“Good luck, buddy,” one of the volunteers said. “At least you’ve got your pistol.”
They went out at in the early hours of morning. Private Neibaur struggled to keep moving under the weight of the Chauchat. Slowly, and only when they were certain it was safe, the team moved from rock to rock, boulder to boulder, bush to bush, and hole to hole. It took an obscene amount of time, but they finally made it to the ridge of the knoll. They were all drowning in sweat and low-level panic.
The panic grew when they found that their wire cutters were not working. One of the volunteers crawled to the entanglement and with all his might, pushed the cutters down onto the wire. In the darkness, Neibaur watched and saw no movement.
“What’s wrong?” he whispered.
“Damn things won’t cut through!”
“Shitting thing’s dull!”
Neibaur and the other volunteer crawled to the wire. Each tried their cutters, but in vain. It wasn’t that their tools were spent; this wire was simply too strong. Additionally, Neibaur noticed that the entanglement consisted of many strings of wire bunched together. Too strong, no use, catastrophe. His mind boiled with anger as he realized that they had no choice but to jump over it.
“Jump over it?” a volunteer whispered.
“We can’t cut through and if we go back, we’ll have delayed the division for hours. It’s gotta be jumped.”
Ten minutes of mental preparation ensued as each had a bite of chocolate from their rations. They tried to calm down and, upon realizing that this, too, was in vain, counted down from three instead. They looked at each other one more time and began.
As Neibaur was about to finish, one of the volunteers rose and leapt. There was a crack of machine gun fire and the entire knoll became bright.
“Go!” the remaining volunteer shouted and both men rushed. Private Neibaur threw his machine gun over the wire and leapt. His pants leg caught on the very tip of the wire and he tumbled down. He then felt a pain in his leg that made the earlier abrasion in his knee feel like sweet dreams. Landing on the grass, his hand shot to his mouth to muffle his screams. Liquid was pouring down into his boots. Further up the knoll, the machine guns continued to fire. Private Neibaur looked at his leg and saw a single hole ripped into the cloth.
His mind screamed at him to leave, but he knew crawling back through the wire would be impossible. Neibaur looked for the other volunteers and ten feet away, he saw a rough outline of a body. He crawled closer to it, his leg shrieking with pain. The body was turned half on its side. Neibaur looked into the face and closed the dead man’s eyes. He continued to inch forward.
The firing stopped. Darkness swept the knoll again and for the first time since the war began, Private Neibaur began to cry. It went on like this for ten more minutes until he steadied himself, thought of William Wallace and of sugar beets, and pulled a line of gauze from his pack. He covered his leg as best he could and, feeling only slightly better, continued onward. He had only a little bit of ammunition himself; the rest was with the third volunteer’s body.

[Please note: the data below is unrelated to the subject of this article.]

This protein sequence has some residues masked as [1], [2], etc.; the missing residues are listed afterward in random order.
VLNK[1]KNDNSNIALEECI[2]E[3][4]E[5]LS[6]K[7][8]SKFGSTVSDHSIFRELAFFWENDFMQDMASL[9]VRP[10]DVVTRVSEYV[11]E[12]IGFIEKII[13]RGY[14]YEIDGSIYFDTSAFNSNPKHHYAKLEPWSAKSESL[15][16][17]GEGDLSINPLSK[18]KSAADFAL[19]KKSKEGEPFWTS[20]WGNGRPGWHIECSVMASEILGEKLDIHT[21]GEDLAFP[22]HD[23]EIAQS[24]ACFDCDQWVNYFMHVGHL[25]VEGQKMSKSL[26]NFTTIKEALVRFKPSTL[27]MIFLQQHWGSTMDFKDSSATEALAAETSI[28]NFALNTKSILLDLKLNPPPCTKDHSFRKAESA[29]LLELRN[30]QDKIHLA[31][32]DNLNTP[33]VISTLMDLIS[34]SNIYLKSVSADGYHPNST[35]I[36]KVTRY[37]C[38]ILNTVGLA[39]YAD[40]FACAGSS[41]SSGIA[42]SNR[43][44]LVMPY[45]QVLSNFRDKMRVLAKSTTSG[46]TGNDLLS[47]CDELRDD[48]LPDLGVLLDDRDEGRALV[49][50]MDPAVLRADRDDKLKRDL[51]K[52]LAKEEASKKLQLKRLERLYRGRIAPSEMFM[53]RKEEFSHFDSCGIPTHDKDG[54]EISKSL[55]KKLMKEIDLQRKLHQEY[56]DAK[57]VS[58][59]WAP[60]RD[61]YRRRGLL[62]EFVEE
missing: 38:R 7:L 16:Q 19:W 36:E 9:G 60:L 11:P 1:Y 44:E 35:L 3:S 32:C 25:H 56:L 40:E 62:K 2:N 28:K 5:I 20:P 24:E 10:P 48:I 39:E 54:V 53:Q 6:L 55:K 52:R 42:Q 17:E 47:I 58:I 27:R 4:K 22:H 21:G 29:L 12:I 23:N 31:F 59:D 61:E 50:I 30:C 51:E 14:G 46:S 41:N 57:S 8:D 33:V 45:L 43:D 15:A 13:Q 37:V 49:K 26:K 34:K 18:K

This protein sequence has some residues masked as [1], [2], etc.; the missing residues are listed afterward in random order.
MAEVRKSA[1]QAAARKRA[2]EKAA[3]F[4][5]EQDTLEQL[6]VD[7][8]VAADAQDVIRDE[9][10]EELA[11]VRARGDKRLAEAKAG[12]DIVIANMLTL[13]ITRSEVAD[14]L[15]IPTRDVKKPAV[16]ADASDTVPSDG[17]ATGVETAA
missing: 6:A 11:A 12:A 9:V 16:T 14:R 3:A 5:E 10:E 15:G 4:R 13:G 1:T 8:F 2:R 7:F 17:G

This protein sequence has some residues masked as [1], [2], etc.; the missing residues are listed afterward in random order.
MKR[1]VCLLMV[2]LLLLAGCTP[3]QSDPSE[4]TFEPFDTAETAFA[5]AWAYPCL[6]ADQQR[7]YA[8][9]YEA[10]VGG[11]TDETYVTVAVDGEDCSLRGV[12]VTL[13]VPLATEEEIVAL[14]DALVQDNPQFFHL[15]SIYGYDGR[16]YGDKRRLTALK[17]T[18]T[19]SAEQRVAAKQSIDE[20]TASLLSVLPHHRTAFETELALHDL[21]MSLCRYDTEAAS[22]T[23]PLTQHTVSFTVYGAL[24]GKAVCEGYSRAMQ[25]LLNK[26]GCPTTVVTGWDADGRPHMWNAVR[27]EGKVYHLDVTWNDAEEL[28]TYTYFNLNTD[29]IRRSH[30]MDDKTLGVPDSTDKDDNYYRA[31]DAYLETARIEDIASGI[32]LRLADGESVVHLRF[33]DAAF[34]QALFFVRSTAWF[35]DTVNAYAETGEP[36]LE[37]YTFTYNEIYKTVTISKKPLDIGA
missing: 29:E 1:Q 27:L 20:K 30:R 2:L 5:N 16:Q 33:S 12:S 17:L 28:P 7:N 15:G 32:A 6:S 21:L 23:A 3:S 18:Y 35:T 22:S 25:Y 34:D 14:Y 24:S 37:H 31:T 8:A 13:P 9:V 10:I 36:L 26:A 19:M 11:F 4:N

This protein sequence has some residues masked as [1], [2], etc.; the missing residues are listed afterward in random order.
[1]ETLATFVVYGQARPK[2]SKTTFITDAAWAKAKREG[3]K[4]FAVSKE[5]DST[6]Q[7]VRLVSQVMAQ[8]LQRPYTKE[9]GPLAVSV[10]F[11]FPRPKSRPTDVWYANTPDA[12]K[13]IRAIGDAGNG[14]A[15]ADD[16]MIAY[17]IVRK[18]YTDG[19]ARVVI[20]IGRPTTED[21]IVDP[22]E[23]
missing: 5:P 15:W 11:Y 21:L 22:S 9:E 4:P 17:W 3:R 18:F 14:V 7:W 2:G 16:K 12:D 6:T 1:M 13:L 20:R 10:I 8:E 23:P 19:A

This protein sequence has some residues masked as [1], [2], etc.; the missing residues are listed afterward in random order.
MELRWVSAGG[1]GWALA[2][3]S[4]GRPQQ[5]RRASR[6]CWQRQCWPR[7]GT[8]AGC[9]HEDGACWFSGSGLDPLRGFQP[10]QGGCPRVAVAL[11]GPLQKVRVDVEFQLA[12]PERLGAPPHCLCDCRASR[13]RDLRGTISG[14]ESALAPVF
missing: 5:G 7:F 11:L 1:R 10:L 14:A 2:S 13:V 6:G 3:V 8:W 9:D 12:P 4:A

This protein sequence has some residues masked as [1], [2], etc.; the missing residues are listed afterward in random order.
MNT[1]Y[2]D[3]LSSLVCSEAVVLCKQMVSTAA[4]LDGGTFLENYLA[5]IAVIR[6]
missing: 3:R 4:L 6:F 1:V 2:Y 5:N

It took Neibaur nearly thirty minutes to find the last body and ammunition crate. The man had been shot in the chest and had tumbled down the knoll. Neibaur went to him and closed his eyes, too. Then with his fleeting strength, he pushed himself up using the Chauchat and removed the ammunition.
Another burst of light issued from the top of the knoll and the ground around Private Neibaur erupted. Dirt flew all around him and only vaguely did he feel two bullets crash through his left leg. Now he could not help but let out a scream as he fell again. The firing stopped but he still grunted as he tried to ready the Chauchat.
Come on, come on, please don’t jam
He pulled the stands out and, fingering the magazine, loading every bullet he could. With all his might, Neibaur pulled the operating handle back and reading the machine gun. To his horror, he saw what looked like dozens of bodies rushing down the knoll toward him. Bayonets glistened.
Neibaur pulled the trigger and felt as though he had been blown back. The recoil was intense and he no longer aimed his gun. He closed his eyes and moved the thing back and forth, side to side, hoping that when it ran out of bullets the Germans would all be gone.
The gun stopped with a Ping! Jammed again. His prayer had failed him and he still heard the Germans coming. Now they were close enough to begin shooting. The ground churned around Neibaur again. Heaving, he desperately hit the side of the magazine and to his immense surprise, the Chaushit began firing again. Now he kept his eyes open and focused on the Stahlhelm arrayed against him. Fewer and fewer remained by the second. Then a shot rang, this time a little closer, and the fourth bullet struck him in the hip. The world began to blur and Neibaur let go of the Chauchat. He rolled down the slope and, in his delirium, thought of his mother.
Private Neibaur collided with a rock and his pistol fell from its holster. He reached for it and quickly stopped. The thud-thud of boots on soft soil was becoming louder. It stopped beside him.
“Können sie da drauf achten.”
Neibaur felt a boot lightly tap his rib. He made every effort not to cry out in pain.